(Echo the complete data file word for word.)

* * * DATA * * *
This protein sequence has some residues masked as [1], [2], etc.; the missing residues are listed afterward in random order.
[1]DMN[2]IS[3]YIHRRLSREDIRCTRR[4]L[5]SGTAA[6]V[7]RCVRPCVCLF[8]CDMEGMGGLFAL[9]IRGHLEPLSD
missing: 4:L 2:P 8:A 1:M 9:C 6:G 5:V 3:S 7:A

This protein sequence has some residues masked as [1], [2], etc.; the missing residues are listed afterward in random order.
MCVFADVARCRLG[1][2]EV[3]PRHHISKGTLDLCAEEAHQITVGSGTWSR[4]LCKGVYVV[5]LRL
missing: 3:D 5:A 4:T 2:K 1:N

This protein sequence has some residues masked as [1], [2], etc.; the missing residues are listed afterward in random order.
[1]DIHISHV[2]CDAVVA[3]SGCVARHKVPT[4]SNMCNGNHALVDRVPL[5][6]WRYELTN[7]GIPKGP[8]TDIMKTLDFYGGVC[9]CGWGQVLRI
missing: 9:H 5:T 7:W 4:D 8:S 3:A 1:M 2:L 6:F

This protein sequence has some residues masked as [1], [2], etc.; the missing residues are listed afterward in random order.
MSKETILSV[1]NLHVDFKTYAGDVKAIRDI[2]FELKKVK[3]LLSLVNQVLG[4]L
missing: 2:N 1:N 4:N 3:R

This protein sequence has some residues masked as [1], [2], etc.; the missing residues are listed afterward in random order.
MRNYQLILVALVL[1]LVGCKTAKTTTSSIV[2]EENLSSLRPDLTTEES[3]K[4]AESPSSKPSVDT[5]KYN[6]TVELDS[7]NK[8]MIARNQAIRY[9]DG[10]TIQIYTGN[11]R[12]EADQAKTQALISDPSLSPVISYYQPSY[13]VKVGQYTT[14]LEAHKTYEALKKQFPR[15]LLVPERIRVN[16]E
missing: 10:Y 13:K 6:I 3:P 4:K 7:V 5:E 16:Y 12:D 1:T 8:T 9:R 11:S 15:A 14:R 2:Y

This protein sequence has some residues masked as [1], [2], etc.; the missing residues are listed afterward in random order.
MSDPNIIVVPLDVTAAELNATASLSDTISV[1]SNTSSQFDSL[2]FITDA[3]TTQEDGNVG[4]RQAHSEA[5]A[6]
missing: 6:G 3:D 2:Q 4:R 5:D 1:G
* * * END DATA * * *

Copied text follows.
This protein sequence has some residues masked as [1], [2], etc.; the missing residues are listed afterward in random order.
[1]DMN[2]IS[3]YIHRRLSREDIRCTRR[4]L[5]SGTAA[6]V[7]RCVRPCVCLF[8]CDMEGMGGLFAL[9]IRGHLEPLSD
missing: 4:L 2:P 8:A 1:M 9:C 6:G 5:V 3:S 7:A

This protein sequence has some residues masked as [1], [2], etc.; the missing residues are listed afterward in random order.
MCVFADVARCRLG[1][2]EV[3]PRHHISKGTLDLCAEEAHQITVGSGTWSR[4]LCKGVYVV[5]LRL
missing: 3:D 5:A 4:T 2:K 1:N

This protein sequence has some residues masked as [1], [2], etc.; the missing residues are listed afterward in random order.
[1]DIHISHV[2]CDAVVA[3]SGCVARHKVPT[4]SNMCNGNHALVDRVPL[5][6]WRYELTN[7]GIPKGP[8]TDIMKTLDFYGGVC[9]CGWGQVLRI
missing: 9:H 5:T 7:W 4:D 8:S 3:A 1:M 2:L 6:F

This protein sequence has some residues masked as [1], [2], etc.; the missing residues are listed afterward in random order.
MSKETILSV[1]NLHVDFKTYAGDVKAIRDI[2]FELKKVK[3]LLSLVNQVLG[4]L
missing: 2:N 1:N 4:N 3:R

This protein sequence has some residues masked as [1], [2], etc.; the missing residues are listed afterward in random order.
MRNYQLILVALVL[1]LVGCKTAKTTTSSIV[2]EENLSSLRPDLTTEES[3]K[4]AESPSSKPSVDT[5]KYN[6]TVELDS[7]NK[8]MIARNQAIRY[9]DG[10]TIQIYTGN[11]R[12]EADQAKTQALISDPSLSPVISYYQPSY[13]VKVGQYTT[14]LEAHKTYEALKKQFPR[15]LLVPERIRVN[16]E
missing: 10:Y 13:K 6:I 3:P 4:K 7:V 5:E 16:Y 12:D 1:T 8:T 9:R 11:S 15:A 14:R 2:Y

This protein sequence has some residues masked as [1], [2], etc.; the missing residues are listed afterward in random order.
MSDPNIIVVPLDVTAAELNATASLSDTISV[1]SNTSSQFDSL[2]FITDA[3]TTQEDGNVG[4]RQAHSEA[5]A[6]
missing: 6:G 3:D 2:Q 4:R 5:D 1:G